U.S. cities with the highest rate of same-sex married couples
Married gay couples are generally more geographically concentrated, younger and have higher incomes than straight couples, according to federal tax data.
A partial rainbow is shown over the skyline in San Francisco on March 2, 2018. According to federal tax data, San Francisco has the highest rate of same-sex married couples. Jeff Chiu / AP
By Ariel Jao
The exact number of same-sex married couples in the U.S. is unknown (the Census Bureau is still working toward making improvements to this measurement), but federal tax returns provide perhaps the closest estimation. After all, about 96 percent of married tax filers file jointly, according to the Tax Policy Center. A new report from the center estimates in 2015 — the year same-sex marriage was legalized across the U.S. — there were 250,450 same-sex married tax filers (about 0.48 percent of all married tax filers), up from about 131,080 in 2013 and 183, 280 in 2014 (when same-sex marriage was only recognized in some states).
"Same-sex joint filers are generally younger, higher income, less likely to claim dependent children (especially for male couples), and more geographically concentrated than are different-sex filers," according to the Tax Policy Center's new report.
While married same-sex couples tend to have higher incomes, the income of male couples was more than 40 percent higher than that of straight couples and female couples. The average adjusted gross income of male couples in 2015 was about $165,960, versus $118,415 for female couples and $115,210 for different-sex couples. Male same-sex couples with dependent children had an average income of $264,000, more than double that of female couples and straight couples with dependent children.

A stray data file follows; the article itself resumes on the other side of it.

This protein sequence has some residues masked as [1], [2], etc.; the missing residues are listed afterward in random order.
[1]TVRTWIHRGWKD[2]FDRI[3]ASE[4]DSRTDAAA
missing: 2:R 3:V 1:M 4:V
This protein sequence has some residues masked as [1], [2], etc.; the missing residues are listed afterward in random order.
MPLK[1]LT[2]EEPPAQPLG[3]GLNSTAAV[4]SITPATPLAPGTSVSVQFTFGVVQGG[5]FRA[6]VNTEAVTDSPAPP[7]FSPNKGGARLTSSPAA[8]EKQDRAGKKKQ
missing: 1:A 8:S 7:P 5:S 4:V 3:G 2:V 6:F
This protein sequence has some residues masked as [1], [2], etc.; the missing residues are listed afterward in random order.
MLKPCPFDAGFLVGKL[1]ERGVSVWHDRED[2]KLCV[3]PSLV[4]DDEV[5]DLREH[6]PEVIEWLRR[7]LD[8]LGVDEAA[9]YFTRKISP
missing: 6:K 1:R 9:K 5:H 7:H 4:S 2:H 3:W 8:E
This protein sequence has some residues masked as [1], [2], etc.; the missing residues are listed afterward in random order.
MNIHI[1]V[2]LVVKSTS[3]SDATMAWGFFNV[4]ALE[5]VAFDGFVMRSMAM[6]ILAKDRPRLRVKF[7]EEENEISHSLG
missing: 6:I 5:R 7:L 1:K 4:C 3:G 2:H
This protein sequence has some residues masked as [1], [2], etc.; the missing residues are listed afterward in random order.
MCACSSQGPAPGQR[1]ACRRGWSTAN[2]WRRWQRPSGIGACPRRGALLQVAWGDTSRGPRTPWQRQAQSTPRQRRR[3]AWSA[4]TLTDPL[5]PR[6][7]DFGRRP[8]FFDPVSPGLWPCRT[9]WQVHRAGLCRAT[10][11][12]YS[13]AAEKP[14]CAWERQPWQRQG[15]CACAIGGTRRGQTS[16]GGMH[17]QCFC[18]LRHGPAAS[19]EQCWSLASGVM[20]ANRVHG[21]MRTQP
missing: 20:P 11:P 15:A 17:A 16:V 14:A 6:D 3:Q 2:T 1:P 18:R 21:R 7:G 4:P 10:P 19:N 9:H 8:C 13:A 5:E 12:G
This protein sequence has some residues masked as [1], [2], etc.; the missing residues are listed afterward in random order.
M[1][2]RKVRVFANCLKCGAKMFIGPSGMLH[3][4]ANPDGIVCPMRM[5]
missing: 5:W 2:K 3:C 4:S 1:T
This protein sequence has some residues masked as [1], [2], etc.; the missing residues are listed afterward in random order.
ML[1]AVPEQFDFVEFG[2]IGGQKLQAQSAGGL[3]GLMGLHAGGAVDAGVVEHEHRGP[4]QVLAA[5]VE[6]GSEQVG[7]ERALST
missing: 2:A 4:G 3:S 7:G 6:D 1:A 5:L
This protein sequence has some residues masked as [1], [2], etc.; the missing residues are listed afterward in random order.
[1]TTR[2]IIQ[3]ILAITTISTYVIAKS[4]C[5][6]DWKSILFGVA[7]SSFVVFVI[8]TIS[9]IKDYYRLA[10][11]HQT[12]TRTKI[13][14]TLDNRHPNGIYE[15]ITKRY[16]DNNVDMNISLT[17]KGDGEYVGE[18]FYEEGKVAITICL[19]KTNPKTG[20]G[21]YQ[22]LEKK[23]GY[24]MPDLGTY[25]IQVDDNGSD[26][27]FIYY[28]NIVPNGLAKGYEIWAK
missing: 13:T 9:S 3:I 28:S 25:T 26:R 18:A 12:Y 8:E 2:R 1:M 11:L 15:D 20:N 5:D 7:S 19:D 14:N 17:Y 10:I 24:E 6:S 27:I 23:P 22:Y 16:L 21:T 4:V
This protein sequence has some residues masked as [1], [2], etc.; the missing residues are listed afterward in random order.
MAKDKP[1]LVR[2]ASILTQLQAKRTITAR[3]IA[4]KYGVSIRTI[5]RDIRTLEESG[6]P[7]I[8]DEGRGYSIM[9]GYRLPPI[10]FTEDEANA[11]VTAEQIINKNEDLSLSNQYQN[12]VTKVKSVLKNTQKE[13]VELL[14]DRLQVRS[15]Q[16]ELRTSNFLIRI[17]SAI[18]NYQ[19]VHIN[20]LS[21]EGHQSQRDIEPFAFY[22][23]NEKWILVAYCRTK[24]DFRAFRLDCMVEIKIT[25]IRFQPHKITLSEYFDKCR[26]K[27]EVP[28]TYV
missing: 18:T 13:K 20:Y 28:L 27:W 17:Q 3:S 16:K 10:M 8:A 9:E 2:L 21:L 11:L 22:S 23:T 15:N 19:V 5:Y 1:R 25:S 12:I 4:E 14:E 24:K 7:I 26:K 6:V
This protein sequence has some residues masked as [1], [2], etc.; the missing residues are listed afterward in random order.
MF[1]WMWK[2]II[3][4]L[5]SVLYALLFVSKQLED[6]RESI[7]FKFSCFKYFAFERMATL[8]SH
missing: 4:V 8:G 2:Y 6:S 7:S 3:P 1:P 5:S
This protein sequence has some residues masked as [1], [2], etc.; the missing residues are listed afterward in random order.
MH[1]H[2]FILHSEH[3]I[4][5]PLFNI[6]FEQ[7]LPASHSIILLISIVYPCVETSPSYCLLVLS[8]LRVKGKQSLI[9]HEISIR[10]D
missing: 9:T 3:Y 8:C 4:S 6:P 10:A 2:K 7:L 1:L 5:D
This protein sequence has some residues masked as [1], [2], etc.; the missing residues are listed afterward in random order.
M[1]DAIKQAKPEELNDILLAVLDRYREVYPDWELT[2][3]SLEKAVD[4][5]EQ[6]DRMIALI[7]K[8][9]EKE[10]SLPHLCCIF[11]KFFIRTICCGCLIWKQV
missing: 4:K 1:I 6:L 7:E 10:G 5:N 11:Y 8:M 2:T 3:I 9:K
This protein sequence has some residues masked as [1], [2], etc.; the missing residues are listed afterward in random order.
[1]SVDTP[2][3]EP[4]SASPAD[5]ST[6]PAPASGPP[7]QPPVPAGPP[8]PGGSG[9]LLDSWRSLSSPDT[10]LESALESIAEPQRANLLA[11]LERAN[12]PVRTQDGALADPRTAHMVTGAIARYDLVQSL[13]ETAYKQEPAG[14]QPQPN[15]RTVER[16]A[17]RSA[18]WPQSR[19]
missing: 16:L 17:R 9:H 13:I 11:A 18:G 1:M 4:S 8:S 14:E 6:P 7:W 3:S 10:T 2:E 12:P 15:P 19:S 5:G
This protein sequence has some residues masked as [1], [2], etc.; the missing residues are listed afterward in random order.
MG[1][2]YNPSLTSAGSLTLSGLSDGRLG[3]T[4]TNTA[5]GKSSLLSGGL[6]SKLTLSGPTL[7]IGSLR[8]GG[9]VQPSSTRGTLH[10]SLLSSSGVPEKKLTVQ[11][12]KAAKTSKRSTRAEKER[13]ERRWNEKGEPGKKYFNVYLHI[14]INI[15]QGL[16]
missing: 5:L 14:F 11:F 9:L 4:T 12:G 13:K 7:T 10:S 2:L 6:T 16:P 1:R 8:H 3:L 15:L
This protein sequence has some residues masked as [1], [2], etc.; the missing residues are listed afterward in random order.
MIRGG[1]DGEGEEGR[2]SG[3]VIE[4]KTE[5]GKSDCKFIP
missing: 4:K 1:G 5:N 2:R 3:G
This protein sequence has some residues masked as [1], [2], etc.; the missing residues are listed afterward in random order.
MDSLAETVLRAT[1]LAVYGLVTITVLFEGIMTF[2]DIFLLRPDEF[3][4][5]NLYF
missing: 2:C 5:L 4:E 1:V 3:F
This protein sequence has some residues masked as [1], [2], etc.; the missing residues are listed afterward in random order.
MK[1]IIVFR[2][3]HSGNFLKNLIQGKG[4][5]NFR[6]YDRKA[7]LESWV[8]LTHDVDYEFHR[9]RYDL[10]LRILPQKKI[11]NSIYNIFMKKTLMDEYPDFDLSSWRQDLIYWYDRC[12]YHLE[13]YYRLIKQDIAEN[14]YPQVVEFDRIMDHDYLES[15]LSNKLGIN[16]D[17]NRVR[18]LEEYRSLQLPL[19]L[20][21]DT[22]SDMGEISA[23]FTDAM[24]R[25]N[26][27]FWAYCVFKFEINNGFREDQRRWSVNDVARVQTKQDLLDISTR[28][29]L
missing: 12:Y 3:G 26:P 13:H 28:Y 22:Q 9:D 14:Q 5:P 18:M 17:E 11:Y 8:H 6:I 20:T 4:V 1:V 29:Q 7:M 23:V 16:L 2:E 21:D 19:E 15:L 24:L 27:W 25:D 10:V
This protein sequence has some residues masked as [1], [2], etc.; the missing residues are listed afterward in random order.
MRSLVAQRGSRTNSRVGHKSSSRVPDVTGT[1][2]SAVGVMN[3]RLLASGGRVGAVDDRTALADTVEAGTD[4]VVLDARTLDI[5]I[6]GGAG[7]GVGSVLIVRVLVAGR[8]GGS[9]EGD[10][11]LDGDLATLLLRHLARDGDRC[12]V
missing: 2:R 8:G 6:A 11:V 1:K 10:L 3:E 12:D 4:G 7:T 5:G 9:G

Same-sex couples, the report notes, are more likely to be of working age and to live in major metropolitan areas and coastal states where incomes and living costs are relatively high.
When the data broken down by state (and the District of Columbia), D.C. is the breakaway winner with same-sex couples making up 4.17 percent of all married couples, followed by Massachusetts and Vermont, which both came in at 0.99 percent. North Dakota came in last at 0.13 percent.
The report also broke down the data by city (technically U.S. Community Zones, or CZs) to find those with the largest share of same-sex married couples. Here's the report's top 10 list: